This 44th issue of DU&P magazine is entitled “the deconstruction of landscapes and cities”, where the contributions of researchers who, under a critical view of the phenomena and narratives studied, reflect models that contrast with the needs associated with the spheres of landscape and urban planning. Through their studies, they identify invisible subjectivities and otherness. This being a central theme in current post-structuralist philosophy, each article contributes to deconstruct hegemonic thoughts and practices in the territory. It is well known that various models have been imposed and continue to be imposed on the global south, with deconstruction being of fundamental importance in contemporary research to identify and change ways of thinking and acting, given that previous literatures continue to support implicit cultural and social biases. This, towards evidence that explains forms of power and social, cultural, economic and political relations that are repressed, violated, inequitable or unjust. Above all, the current articles provide an example of making visible and valuing phenomena and events, providing tools or epistemologies that allow us to move from reflection to action, changes whose impact makes inclusive sense and contribute to understanding our environment from heterogeneities, otherness, diversities, pluralities and subjectivities.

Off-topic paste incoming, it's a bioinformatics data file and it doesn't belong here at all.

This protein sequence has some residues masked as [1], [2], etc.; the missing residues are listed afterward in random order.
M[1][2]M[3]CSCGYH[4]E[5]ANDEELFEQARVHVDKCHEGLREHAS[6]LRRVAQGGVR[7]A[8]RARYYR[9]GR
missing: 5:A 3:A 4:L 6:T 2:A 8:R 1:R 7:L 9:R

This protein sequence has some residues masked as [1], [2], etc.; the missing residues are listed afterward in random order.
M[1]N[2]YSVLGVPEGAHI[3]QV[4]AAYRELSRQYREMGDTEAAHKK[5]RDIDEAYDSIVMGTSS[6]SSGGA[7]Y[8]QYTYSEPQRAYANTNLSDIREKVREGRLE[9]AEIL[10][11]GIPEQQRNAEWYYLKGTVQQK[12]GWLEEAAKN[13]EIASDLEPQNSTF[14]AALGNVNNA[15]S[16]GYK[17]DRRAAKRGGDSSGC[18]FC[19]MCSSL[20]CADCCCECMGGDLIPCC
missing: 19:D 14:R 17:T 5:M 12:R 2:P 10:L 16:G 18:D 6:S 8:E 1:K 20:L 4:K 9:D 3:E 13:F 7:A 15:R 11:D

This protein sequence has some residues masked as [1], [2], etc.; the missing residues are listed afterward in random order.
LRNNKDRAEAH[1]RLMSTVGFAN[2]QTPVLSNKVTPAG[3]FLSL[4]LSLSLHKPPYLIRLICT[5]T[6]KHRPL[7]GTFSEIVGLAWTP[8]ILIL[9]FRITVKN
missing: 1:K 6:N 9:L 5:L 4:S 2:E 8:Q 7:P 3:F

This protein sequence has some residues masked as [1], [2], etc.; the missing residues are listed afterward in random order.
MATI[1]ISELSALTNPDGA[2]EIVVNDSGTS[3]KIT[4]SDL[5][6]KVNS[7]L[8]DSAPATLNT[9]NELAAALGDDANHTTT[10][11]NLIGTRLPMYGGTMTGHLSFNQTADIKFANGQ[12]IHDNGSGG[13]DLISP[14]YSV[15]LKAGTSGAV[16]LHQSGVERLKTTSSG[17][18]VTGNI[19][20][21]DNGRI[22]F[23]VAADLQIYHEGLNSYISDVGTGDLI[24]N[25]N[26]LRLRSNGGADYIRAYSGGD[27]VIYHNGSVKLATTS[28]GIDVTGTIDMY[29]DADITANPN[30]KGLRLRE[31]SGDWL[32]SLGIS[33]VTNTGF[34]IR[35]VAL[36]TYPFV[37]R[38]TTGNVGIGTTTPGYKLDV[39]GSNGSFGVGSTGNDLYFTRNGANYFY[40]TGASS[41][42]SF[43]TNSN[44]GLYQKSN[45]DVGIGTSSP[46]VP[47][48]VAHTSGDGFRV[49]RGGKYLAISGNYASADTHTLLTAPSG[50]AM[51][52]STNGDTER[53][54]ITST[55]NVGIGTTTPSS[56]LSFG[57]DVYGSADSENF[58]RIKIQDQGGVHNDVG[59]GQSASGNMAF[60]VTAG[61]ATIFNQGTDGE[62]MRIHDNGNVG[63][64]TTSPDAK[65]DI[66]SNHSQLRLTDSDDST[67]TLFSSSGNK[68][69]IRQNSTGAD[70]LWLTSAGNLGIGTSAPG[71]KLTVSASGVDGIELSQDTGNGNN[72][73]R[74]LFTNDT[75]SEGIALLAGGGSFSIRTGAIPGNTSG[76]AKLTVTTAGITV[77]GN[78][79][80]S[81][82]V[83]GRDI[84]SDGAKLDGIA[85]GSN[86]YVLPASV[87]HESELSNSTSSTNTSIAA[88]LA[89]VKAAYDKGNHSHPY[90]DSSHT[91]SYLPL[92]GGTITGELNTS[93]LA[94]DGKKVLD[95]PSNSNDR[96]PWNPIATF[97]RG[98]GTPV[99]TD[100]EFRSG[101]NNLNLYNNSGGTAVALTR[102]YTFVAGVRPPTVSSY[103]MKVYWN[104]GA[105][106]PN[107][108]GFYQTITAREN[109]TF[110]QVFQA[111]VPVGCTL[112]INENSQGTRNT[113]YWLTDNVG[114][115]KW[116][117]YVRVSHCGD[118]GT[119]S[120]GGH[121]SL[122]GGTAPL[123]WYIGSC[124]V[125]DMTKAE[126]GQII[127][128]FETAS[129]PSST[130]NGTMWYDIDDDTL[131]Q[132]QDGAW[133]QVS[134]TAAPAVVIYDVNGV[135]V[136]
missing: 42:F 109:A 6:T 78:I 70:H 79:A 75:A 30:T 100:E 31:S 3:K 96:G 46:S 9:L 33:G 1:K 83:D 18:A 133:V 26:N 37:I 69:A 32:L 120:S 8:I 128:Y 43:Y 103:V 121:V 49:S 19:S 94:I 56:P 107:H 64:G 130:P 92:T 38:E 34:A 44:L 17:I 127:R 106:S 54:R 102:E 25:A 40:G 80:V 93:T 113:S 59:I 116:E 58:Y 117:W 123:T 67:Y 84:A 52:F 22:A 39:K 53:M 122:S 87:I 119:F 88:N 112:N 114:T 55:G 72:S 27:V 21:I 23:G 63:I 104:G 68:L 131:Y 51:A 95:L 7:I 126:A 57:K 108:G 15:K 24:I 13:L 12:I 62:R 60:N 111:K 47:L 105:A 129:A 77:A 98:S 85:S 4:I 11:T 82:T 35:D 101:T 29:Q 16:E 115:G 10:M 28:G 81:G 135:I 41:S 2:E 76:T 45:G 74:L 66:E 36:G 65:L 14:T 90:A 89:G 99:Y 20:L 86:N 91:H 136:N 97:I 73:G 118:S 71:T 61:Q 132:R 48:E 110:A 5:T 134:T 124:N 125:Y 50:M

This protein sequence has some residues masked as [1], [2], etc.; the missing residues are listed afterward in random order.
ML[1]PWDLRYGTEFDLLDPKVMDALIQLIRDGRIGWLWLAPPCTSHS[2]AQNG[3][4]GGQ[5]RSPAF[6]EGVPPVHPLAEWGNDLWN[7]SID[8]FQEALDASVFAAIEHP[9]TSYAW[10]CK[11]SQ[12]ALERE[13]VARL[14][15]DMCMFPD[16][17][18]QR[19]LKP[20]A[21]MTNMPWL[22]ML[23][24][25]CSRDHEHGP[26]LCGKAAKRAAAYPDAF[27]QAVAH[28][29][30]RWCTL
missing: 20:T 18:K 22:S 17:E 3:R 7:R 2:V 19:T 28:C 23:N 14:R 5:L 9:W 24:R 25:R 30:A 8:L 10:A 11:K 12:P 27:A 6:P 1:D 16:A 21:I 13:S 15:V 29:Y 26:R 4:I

Likewise, the study by authors Millaleo and Marquez shows that Mapuche vegetable gardens led by Mapuche women did not disappear, despite the models of agrarian reform and counter-reform in Chile, based on patriarchal narratives and practices. The gardens survived this “modernization” as places of resistance. The Mapuche vegetable garden is a stronghold of the corporality of Mapuche women, made invisible in formal history. It is where they reproduce and create wisdom, learning and knowledge about the generation of life in the territories, passing from woman to woman. Thanks to its historical and political devaluation, it survived the modernizing assumptions based on scientific, rational and androcentric masculine and moral superiority. This worldview of the vegetable garden, which survives colonizations, modernizations and reforms, is the first body-territory of defense, of habitation that germinates life. It embodies our ancestral heritage and cultural diversity, relating the material and spiritual aspects of the territory as a means of reproducing life.